Further advantageous developments of the invention will emerge from the patent claims and from the following description of exemplary embodiments of the invention making reference to the drawings, wherein:

BRIEF DESCRIPTION OF THE DRAWINGS

FIG. 1 shows schematically a first embodiment of the injection system according to the invention;

FIG. 2 shows schematically a second embodiment of the injection system according to the invention;

FIG. 3 shows schematically and as a detail a third embodiment of the injection system according to the invention;

FIG. 4 shows schematically a variant of the third embodiment according to FIG. 3;

FIG. 5 shows schematically a further variant of the third embodiment according to FIG. 3;

FIG. 6 shows schematically a further variant of the third embodiment according to FIG. 3;

FIG. 6a is a control diagram of the embodiment of FIG. 6;

FIG. 7 shows a first exemplary embodiment of the injection valve, the way-valve and the adjusting drive of the injection system according to the invention;

FIG. 8 shows a second exemplary embodiment of the injection nozzle and associated elements of the injection system;

FIG. 9 shows a third exemplary embodiment of the injection nozzle and associated elements of the injection system;

FIG. 10 shows a fourth exemplary embodiment of the injection nozzle and associated elements of the injection system;

FIG. 11 shows a fifth exemplary embodiment of the injection nozzle and associated elements of the injection system;

FIG. 12 shows a sixth exemplary embodiment of the injection nozzle and associated elements of the injection system;

FIG. 13 shows a seventh exemplary embodiment of the injection nozzle and associated elements of the injection system;

FIG. 14 shows a first exemplary embodiment of the fuel pump of the injection system according to the invention;

FIG. 15 shows a sectional view along line A--A in FIG. 14;

FIG. 16 shows a second exemplary embodiment of the fuel pump of the injection system; and

FIG. 17 shows a variant of the second exemplary embodiment according to FIG. 16.

DETAILED DESCRIPTION OF THE PREFERRED EMBODIMENT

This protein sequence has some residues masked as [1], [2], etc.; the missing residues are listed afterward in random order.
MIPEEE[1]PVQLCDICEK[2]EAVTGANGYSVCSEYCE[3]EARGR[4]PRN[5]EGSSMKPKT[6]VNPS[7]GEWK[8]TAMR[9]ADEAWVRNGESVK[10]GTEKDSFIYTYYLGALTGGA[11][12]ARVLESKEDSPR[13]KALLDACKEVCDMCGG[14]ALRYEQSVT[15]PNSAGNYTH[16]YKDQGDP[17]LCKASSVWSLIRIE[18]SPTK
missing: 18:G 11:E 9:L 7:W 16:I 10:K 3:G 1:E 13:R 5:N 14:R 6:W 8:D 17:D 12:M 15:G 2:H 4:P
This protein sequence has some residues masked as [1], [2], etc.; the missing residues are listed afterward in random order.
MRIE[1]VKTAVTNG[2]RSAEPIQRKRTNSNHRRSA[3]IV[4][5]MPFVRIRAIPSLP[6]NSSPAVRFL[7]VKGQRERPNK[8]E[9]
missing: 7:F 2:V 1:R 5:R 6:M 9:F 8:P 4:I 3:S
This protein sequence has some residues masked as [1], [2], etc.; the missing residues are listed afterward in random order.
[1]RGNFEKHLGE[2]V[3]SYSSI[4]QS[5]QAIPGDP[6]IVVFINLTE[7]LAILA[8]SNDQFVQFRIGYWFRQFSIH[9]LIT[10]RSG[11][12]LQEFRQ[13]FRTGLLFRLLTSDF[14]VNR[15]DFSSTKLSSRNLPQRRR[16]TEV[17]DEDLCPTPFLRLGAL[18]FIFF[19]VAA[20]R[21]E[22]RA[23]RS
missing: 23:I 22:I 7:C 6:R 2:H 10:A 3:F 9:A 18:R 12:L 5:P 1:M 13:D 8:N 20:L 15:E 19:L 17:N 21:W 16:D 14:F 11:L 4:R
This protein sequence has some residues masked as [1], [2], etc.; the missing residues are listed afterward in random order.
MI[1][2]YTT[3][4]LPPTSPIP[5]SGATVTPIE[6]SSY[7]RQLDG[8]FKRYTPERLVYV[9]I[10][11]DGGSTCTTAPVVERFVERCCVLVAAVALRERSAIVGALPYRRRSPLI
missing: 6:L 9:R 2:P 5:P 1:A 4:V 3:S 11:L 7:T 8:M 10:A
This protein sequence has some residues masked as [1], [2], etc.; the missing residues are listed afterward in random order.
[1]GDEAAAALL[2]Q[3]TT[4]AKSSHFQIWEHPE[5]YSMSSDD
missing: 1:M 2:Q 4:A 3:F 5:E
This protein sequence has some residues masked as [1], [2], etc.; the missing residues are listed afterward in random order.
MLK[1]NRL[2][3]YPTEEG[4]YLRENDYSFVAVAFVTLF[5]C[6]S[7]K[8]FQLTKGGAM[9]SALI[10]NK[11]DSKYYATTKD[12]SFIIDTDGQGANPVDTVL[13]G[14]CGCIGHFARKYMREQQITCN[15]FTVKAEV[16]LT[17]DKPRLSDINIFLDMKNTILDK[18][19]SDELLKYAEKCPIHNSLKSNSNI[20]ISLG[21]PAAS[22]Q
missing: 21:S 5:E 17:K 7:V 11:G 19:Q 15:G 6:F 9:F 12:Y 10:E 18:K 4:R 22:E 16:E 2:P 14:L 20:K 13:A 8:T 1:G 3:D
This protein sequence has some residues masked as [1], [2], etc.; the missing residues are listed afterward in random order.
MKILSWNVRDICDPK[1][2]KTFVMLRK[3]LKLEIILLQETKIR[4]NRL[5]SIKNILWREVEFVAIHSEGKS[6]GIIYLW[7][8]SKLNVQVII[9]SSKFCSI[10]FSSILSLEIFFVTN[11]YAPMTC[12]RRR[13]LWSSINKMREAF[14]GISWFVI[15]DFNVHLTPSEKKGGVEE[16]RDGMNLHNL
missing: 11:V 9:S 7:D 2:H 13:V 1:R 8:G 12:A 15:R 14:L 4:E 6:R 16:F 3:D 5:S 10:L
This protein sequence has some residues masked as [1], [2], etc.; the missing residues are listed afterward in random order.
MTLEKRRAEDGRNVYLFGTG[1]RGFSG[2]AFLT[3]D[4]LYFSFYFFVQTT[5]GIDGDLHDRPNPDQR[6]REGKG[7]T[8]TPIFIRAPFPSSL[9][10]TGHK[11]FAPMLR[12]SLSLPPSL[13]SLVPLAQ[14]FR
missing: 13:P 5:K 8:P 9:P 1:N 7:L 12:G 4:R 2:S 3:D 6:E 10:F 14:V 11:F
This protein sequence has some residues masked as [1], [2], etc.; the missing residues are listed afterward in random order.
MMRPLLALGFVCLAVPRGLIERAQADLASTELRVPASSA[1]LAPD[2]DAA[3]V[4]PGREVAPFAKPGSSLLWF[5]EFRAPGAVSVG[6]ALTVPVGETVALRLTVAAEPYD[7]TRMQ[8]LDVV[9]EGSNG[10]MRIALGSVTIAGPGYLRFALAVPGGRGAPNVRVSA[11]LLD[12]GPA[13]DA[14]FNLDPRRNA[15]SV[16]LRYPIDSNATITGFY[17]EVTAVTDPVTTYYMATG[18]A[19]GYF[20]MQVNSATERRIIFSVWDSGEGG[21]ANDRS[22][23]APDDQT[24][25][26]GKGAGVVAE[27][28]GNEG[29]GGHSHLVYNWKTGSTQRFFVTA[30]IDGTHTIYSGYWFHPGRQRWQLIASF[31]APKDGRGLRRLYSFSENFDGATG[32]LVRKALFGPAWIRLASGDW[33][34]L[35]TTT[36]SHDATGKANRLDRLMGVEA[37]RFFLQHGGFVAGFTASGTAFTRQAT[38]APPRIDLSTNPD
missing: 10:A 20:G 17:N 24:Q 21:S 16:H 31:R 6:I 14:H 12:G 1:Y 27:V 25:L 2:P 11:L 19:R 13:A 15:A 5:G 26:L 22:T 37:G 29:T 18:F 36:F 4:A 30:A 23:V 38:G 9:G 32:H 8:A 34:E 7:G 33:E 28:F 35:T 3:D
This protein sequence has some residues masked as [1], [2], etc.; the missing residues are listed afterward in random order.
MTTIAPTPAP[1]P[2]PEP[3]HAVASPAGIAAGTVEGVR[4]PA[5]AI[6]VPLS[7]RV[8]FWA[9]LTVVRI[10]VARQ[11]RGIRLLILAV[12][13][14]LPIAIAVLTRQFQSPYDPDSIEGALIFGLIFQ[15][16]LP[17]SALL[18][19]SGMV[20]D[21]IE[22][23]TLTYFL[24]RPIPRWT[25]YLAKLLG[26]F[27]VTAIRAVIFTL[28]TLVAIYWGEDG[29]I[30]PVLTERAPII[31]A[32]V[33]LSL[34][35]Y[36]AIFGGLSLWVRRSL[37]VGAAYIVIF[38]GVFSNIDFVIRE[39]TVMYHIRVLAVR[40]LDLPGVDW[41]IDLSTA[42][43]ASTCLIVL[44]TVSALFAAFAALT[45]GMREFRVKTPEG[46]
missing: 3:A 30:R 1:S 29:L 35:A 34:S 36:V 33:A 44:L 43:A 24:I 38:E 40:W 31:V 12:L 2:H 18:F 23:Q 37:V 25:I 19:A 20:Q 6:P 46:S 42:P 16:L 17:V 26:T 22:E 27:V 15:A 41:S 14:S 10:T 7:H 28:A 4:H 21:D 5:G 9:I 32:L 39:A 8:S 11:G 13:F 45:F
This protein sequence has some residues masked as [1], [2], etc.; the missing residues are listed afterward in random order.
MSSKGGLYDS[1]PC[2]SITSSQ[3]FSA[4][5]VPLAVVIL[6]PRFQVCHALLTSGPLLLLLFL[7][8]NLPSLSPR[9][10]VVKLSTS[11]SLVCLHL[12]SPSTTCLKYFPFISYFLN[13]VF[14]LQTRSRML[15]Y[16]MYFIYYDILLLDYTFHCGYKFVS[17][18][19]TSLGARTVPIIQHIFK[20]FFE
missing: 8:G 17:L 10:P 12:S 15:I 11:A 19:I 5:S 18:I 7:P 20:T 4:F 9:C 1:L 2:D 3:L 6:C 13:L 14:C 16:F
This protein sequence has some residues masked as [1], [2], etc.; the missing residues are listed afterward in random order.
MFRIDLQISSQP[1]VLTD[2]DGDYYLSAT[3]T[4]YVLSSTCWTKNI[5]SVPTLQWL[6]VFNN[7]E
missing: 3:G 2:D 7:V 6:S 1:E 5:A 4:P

The injection system illustrated schematically in its simplest embodiment in FIG. 1 comprises a fuel pump 2 which delivers fuel from a fuel tank 4 under pressure into a pressure pipe 6. The fuel pump 2 is a continuously delivering fuel pump which is constructed e.g., as an axial pump or radial pump with a plurality of pump cylinders and pump pistons. The fuel pump 2 is driven at its driving shaft 8 by the internal-combustion engine, not shown, to which the fuel injection system belongs, at a speed proportional to the speed of the internal-combustion engine. The flow rate Q delivered by the fuel pump 2, i.e., the volume of fuel delivered by the fuel pump per unit of time, is infinitely controllable at the fuel pump. The control is effected by means of a control quantity signal F given to an adjusting member of the fuel pump 2, not shown in FIG. 1, which in the exemplary embodiment according to FIG. 1 is equal to a position signal H derived from the position of a drive lever or accelerator pedal 10. The flow rate Q is thus proportional to the speed of the internal-combustion engine and to the position signal H and is adjusted so that it is equal to the sum of all of the injection quantities to be fed per unit of time. The total flow rate Q passes through the pressure pipe 6 into a collective pressure chamber 12. From the collective pressure chamber 12 a particular nozzle pipe 14 leads to each of the cylinders, not shown in FIG. 1, of the internal-combustion engine, and issues into an injection nozzle 16 schematically illustrated in FIG. 1, which is shown for only one of the cylinders in FIG. 1. The injection nozzle 16 is maintained closed by a nozzle spring 18 and opened when the pressure of the fuel in the nozzle pipe 14 applied to the injection nozzle 16 exceeds a specific value. Upstream of the injection nozzle 16 a way-valve 20 is arranged in the nozzle pipe 14. Such a way-valve 20 is provided in each of the nozzle pipes 14, but illustrated only once in FIG. 1. In the exemplary embodiment illustrated the way-valve 20 is constructed as a 3/2 way-valve and maintains the nozzle pipe 14 open in its position A, whereas in its position B it blocks the nozzle pipe 14 and connects the injection nozzle 16 to a pressureless outlet 22. The way-valve 20 may also be constructed as a 2/2 way-valve which then, in its blocking position, merely blocks the nozzle pipe 14 without establishing a connection between the injection nozzle 16 and an outlet. Each of the way-valves 20 is actuated by an adjusting drive 24. The term adjusting drive is used for a drive means that delivers the force required to actuate a control element connected to the drive means. The adjusting drive 24 is shown only schematically in FIG. 1 and is preferably constructed as an electromagnet with a sliding armature. The adjusting drive 24 itself is modulated (i.e. activated) by a current impulse I generated in correct phase by means of a control device not shown, and maintains the way-valve 20 in its position A during the period of the current impulse I.